BY MELODY MATTOX AND AMANDA KRAFT
We unintentionally hired a few toxic leaders… what a gut-punch.
Despite our rigorous recruiting and interviewing processes, we hired a few management team members several years ago who were not a fit – and the impact was huge. Sendero prides itself on culture, and it was a wake-up call when a handful of managers began to exhibit behavior contrary to our core values.
How did this happen? We had made sure each candidate interviewed with at least five people – in different settings, of different levels. We even talked about our core values during the interviews! How did we miss the signs?
It turns out we weren’t consistently illustrating how to live our company’s values. While most employees “got it” without explanation, we realized the need to clearly define behaviors associated with each core value – as well as define what the opposite looked like.
So, What Did We Do?
Unsure what to do next, we sought out inspiration. In an exciting “aha!” moment, we found our how-to guide in a white paper by Chris Edmonds, a senior consulting partner with The Ken Blanchard Companies, titled “Creating a High Performance, Values-Aligned Culture.” His three integrated steps resonated with us:
- Clarify performance expectations
- Define values in behavioral terms
- Hold leaders and staff accountable
Armed with this approach, we got started.
Zombies and Vampires and Stars, Oh My!
The first step was easy! We knew our performance expectations related to our core values and using Eric Sinoway and Howard Stevenson’s classification system, quickly created a performance visual map (Performance-Values Matrix) that clearly highlights our belief of the equal importance of business results (what you accomplish) and culture results (how you accomplish it).
Looking at our map, it’s obvious that Zombies – those with a mismatch of low performance and low values – must be addressed. However, it’s even more crucial that you identify your Vampires first – those with a high performance and low values match – and act quickly, as their business results can have significant influence throughout the organization. You can then focus your energy on developing employees who exhibit behavior aligned with company values, but need additional coaching to further develop their business results. Lastly, you can’t forget about Stars – those who exhibit high performance and high values match to the organization – as they also need attention to continue growing and developing and remain motivated to perform at a high level.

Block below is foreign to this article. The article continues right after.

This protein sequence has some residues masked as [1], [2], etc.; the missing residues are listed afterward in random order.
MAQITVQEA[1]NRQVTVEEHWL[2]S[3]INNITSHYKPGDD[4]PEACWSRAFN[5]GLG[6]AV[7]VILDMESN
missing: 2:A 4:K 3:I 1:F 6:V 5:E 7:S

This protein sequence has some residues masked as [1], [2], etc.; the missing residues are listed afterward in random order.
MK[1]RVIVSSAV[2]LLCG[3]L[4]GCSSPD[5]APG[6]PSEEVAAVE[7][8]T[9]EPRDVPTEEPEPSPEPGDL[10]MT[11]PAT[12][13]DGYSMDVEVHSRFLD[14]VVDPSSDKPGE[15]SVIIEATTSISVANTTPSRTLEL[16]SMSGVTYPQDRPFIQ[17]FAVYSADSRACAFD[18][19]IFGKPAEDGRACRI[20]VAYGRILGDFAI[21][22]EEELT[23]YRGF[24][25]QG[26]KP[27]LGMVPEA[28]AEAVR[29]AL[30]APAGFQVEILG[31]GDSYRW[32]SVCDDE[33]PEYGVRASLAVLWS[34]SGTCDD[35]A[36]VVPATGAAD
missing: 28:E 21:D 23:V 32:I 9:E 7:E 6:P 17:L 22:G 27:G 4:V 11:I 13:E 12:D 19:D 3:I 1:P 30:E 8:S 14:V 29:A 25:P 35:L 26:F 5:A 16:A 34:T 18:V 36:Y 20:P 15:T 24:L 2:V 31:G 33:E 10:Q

Next, we involved Sendero employees from all levels and backgrounds in a focus group. Using this group and Stephen M.R. Covey’s The SPEED of Trust as a guideline, we started developing behavioral terms for each of our core values. To ensure employees understood expectations regarding their behavior (and that they were held accountable for that behavior), a Culture Behaviors Matrix (an excerpt can be seen below) was created over the next few months. The matrix outlines three to five behaviors for each core value, with specific positive and contra examples of what those behaviors look like day-to-day. It was then used to overhaul both interview and performance management processes.
We are now able to hone in on those key behaviors before an individual ever joins Sendero, as well as keep a pulse on how people adhere to our core values. The answer lies in making the invisible (values) visible (observable behaviors) – and then holding people accountable to be good stewards of your culture.
Why Should You Care?
When we work with clients, we have found that it’s easier to have the conversation about “how” to go about doing something if you can provide specific examples. We rarely see companies strive for business results at the expense of everything else, but it’s not always obvious how those business results are achieved (aka “how the sausage gets made”) unless you’re focused on the process.
If an organization wants results achieved in a specific way, defined behaviors really paint the picture and provide a template for their employees to follow. Perhaps a top-performing manager always gets great business results, but everyone knows they do that by taking credit for their team members’ contributions without recognition. Conversely, who doesn’t enjoy working with someone who finds meaningful and timely ways to applaud team members for a job well-done? These examples might seem minor, but can carry far-reaching impacts, including how your employees feel about coming to work every day or how motivated they are. The moment you start helping folks build habits in the form of desired behaviors is the moment your organization’s culture begins to transform.
We strongly believe that behaviors drive company culture that, in turn, inspires employee performance and engagement. For us, creating our Culture Behaviors Matrix, embedding it in our processes, and holding people accountable has enhanced our interviewing and performance results—ultimately supporting our continued company growth. If you have found similar examples of value misalignment in your workplace–or are looking to prevent them before they emerge–we hope our real-life case study gives you some ideas to try with your own company.
The moment you start helping folks build habits in the form of desired behaviors is the moment your organization’s culture begins to transform.